Psoas major varies a great deal in size and shape. It originates in the last thoracic and all lumbar vertebrae and inserts on the lesser trochanter of the femur. It traps the coxal bone and sacrum between its attachments.
It has two sections. One originates on vertebral bodies or T12-L4, and the other originates on the transverse processes of L1-L5. Nerve roots from the lumbar vertebrae pass between these sections. They blend together and then combine with the iliacus before inserting on the femur.
Lateral views in the standing position are not often illustrated. It highlights the sections
It also shows how psoas major bends around the pubic bone before inserting on the femur. Some studies show that it lifts off the head of the femur at about 14 degrees.
Variations in psoas major are reported as rare in literature, Dissections mention psoas quartus and psoas tertius, which are separate muscles originating on the transverse processes of lower vertebrae and the quadratus lumborum. These anomalies insert at the lesser trochanter.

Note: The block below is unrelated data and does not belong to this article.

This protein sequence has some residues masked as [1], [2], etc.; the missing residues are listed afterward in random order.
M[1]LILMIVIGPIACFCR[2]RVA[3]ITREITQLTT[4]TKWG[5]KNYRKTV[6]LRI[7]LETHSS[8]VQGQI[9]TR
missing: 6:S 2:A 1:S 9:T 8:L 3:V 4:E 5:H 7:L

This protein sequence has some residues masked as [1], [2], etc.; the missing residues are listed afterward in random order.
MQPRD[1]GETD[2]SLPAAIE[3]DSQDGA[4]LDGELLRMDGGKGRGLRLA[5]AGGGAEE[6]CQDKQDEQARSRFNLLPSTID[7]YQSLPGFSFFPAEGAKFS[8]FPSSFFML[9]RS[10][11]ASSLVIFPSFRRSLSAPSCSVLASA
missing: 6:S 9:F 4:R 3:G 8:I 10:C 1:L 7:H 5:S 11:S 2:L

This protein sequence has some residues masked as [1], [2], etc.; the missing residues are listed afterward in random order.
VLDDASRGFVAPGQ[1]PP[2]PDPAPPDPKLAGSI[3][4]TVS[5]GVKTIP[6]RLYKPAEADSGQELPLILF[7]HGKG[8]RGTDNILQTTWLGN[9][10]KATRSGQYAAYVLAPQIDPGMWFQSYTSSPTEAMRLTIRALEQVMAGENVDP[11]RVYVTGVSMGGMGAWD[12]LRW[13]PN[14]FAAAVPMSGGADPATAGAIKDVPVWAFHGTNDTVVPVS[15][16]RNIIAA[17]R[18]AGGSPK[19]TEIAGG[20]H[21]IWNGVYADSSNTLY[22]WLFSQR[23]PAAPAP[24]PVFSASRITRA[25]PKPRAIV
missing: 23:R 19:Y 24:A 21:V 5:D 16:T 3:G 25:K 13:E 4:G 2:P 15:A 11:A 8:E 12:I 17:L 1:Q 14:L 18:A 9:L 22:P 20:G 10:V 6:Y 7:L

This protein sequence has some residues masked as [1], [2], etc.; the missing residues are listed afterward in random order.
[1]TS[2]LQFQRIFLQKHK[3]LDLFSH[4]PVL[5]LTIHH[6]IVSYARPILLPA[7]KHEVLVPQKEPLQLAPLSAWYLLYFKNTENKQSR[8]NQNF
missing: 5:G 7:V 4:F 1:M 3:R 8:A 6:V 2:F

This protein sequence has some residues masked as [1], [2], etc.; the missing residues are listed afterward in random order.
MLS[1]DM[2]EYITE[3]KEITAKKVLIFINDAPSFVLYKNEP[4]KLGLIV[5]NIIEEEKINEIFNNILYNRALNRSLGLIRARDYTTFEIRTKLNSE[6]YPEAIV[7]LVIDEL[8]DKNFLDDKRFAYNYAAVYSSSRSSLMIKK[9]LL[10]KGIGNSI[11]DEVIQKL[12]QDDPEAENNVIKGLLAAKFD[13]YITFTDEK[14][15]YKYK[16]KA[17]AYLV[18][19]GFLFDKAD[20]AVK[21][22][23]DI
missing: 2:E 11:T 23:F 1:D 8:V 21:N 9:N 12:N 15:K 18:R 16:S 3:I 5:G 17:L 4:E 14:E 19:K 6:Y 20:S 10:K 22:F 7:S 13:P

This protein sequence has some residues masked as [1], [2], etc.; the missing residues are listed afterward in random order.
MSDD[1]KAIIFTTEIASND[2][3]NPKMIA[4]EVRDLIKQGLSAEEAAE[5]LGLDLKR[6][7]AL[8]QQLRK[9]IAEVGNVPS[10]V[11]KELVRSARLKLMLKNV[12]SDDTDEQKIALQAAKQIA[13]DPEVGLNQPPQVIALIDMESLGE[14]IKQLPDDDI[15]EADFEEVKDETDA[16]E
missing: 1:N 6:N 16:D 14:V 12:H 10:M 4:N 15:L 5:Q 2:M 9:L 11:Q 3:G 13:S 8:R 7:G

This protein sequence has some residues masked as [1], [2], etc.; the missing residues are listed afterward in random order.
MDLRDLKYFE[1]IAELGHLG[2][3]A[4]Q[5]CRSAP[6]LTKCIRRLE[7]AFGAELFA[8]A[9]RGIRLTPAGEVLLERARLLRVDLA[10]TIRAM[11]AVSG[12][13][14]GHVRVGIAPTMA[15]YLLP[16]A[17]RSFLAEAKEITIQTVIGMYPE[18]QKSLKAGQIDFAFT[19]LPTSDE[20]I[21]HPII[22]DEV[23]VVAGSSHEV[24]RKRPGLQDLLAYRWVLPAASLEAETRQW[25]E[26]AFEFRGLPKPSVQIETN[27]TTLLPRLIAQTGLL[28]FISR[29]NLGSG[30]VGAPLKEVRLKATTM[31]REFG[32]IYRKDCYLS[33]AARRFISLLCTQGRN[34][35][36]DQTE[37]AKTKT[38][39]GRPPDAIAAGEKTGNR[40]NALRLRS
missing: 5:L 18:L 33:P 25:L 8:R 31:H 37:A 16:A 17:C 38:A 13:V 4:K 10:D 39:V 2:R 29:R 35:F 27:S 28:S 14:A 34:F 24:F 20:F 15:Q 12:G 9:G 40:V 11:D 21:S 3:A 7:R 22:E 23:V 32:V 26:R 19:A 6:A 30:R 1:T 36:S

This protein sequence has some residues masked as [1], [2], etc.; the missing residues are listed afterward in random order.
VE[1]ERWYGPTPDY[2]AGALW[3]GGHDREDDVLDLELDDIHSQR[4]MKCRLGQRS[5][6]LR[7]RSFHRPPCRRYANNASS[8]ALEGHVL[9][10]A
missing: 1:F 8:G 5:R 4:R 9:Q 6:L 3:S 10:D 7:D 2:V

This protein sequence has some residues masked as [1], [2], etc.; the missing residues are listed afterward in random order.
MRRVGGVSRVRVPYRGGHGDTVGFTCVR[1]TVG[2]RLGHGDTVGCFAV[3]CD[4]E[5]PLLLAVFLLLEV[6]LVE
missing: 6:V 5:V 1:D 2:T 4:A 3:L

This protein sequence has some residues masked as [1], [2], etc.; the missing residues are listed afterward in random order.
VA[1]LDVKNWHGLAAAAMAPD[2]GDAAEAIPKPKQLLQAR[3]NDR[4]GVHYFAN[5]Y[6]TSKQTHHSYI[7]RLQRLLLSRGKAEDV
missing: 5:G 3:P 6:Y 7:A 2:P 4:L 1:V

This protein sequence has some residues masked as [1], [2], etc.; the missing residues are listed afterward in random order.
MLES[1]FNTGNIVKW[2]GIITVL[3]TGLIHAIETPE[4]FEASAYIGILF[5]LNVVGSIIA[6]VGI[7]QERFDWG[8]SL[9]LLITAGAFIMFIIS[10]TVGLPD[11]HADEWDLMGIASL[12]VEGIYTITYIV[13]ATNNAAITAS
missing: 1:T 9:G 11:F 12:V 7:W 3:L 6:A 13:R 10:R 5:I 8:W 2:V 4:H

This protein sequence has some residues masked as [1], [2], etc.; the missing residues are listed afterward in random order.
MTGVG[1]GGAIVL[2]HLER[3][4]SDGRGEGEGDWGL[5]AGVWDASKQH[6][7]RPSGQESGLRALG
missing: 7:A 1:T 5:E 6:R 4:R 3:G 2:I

Origin – Psoas major usually originates from two sections. The anterior bellies originate from the bodies and intervertebral discs of T12-L4. The posterior portion originates from the transverse processes of L1-L5.
Insertion – Both sections of psoas major blend with the fibers of iliacus, and cross the pubic bone. This combined muscle inserts on the lesser trochanter of the femur.
Function – Psoas major is primarily seen as a hip flexor but also flexes the trunk laterally.
Its other functions can get complicated and are argued extensively among researchers, physiologists, and clinical practitioners. For example, it is primarily seen as contributing extending the lumbar spine and compressing the lower lumbar vertebrae, however, when the lumbar is in a reverse curve, the upper sections can, paradoxically, flex the lumbar spine.
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